Legal language translation services play an important role in employment discrimination cases. A number of key federal, state and local laws deal with the issue of whether the failure to provide employees with translated documents constitutes employment discrimination. Even when the employer can technically avoid liability and is not required to provide translated documents to its non-English-speaking employees, it is typically in his or her own best interest to provide such materials in languages other than English. Taking this step helps ensure that employees have actual knowledge of important employment policies so that their behavior at work will meet the expectations outlined in these written documents.
In the case of EEOC v. The Spud Seller, Inc., the court held that an employee’s sexual harassment lawsuit could proceed even though the employer took measures to prevent sexual harassment which included establishing a clear policy against sexual harassment, showing an instructional video to employees and periodic training sessions with employees. Their employee handbook also contained information about this policy. However, all of this information was delivered only in English. The court was concerned that the employees who did not speak or read English were not informed of this policy in a meaningful manner. The employer did not use a professional foreign translation service, instead requiring Spanish-speaking employees to bring their own interpreters or to rely on another employee to communicate any complaints under this policy. Furthermore, the bilingual person who received such complaints was the very supervisor who was being complained about.
Even when the law does not expressly require an employer to provide legal language translations of anti-discrimination or other types of policies, it is typically in the employer’s best interest to ensure that professional document translation service is utilized. This combats any potential argument that the employee was not aware of the policy or did not understand the policy. Additionally, taking the extra step to ensure that all individuals in the workforce have meaningful access to these policies by using a professional document translation service may be enough to sway jurors’ opinions about the efforts of employers in a discrimination case.
Employment discrimination on the basis of national origin is prohibited by federal law and many state laws. Language discrimination can be a form of this employment discrimination, which is defined as the unfair treatment of someone because of the native language that he or she uses. It may be based on a person’s accent, vocabulary, syntax or verbal expressions. For example, if an employer requires that all employees talk during their break time in English, this can be considered language discrimination. Hiring someone over another person who speaks with an accent can also be considered discrimination.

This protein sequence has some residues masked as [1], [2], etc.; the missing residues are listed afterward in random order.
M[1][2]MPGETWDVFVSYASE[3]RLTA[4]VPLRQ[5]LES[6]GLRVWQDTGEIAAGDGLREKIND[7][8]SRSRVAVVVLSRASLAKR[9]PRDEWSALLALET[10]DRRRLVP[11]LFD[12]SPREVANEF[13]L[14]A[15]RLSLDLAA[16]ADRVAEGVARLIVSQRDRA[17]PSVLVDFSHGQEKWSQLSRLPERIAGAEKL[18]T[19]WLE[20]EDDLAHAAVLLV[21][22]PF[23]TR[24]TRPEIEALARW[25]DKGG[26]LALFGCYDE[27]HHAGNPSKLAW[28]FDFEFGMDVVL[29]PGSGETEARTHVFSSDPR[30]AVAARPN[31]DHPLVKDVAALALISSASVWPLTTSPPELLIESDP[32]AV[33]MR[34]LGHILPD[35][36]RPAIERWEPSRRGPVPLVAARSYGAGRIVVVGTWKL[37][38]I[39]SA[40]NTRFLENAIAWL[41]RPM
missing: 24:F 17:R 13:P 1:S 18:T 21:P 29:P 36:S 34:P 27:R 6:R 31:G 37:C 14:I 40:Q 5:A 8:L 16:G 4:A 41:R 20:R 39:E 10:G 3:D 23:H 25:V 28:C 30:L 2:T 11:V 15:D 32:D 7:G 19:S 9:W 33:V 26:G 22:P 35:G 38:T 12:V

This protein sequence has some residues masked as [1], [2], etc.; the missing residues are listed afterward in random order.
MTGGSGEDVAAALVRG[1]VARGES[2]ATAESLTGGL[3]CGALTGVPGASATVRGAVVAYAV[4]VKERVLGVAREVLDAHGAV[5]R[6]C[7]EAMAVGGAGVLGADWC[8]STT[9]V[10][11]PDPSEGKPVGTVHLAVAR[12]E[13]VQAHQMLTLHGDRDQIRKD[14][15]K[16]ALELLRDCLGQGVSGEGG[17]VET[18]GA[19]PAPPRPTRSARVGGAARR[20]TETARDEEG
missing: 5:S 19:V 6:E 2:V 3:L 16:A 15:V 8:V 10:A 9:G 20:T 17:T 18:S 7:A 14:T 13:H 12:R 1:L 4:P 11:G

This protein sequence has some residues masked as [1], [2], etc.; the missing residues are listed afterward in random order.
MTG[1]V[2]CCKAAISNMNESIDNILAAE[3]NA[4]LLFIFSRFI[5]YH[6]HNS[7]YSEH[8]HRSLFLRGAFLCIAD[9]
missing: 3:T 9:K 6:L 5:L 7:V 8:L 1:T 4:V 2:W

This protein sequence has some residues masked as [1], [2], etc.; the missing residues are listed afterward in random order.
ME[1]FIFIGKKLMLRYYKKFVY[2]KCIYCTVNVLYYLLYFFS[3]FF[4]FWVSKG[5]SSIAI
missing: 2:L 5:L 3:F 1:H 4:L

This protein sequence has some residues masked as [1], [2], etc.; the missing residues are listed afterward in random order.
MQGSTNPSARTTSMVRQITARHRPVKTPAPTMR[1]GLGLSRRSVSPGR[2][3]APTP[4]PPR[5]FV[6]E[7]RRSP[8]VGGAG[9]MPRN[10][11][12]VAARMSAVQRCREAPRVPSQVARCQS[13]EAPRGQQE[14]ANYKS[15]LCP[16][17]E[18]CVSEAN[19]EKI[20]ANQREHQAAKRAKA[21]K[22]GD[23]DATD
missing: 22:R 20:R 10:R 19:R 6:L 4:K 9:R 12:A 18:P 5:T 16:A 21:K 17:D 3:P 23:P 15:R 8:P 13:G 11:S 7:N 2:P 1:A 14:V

While a country may have a dominant language, if an employer refuses to hire someone because of a lack of proficiency in that language, it must show that there is a legitimate, nondiscriminatory purpose for this decision. This means that there must be some connection between the language and the requirements of the job.
In the case of Estenos v. PAHO/WHO-FCU, 952 A.2d 878, 2008 D.C. App., the court held that an employee had asserted a prima facie case of workplace discrimination when he alleged that he had been terminated due to his lack of fluency in English while a coworker who had difficulty communicating with the employer’s customers in Spanish was not fired.
Employees who file a workplace discrimination lawsuit may be entitled to significant damages, including back pay, reinstatement, attorneys’ fees and court costs. It is often very time-consuming and expensive for employers to defend against such lawsuits.
Furthermore, the Limited English Proficiency Executive Order requires federal agencies to identify services needed for the individuals who have limited English proficiency. Recipients of federal funds are also required to provide meaningful access to the programs for limited English proficiency applicants and customers. This means that recipients of federal funds must ensure that employees who speak a foreign language can access the program and its benefits. For example, the court in Sandoval v. Hagan, 7 F. Supp. 2d 1234 held that it was illegal for the state to only give driver’s license tests in English.
Based on the above, it is more important for the employers to be able to effectively communicate with their Limited English Proficiency employees.
The use of a trusted translation services company to translate employee handbooks, workplace policies and other important documents into foreign languages will benefit every employer interested in improving relationship with the workers who speak languages other than English.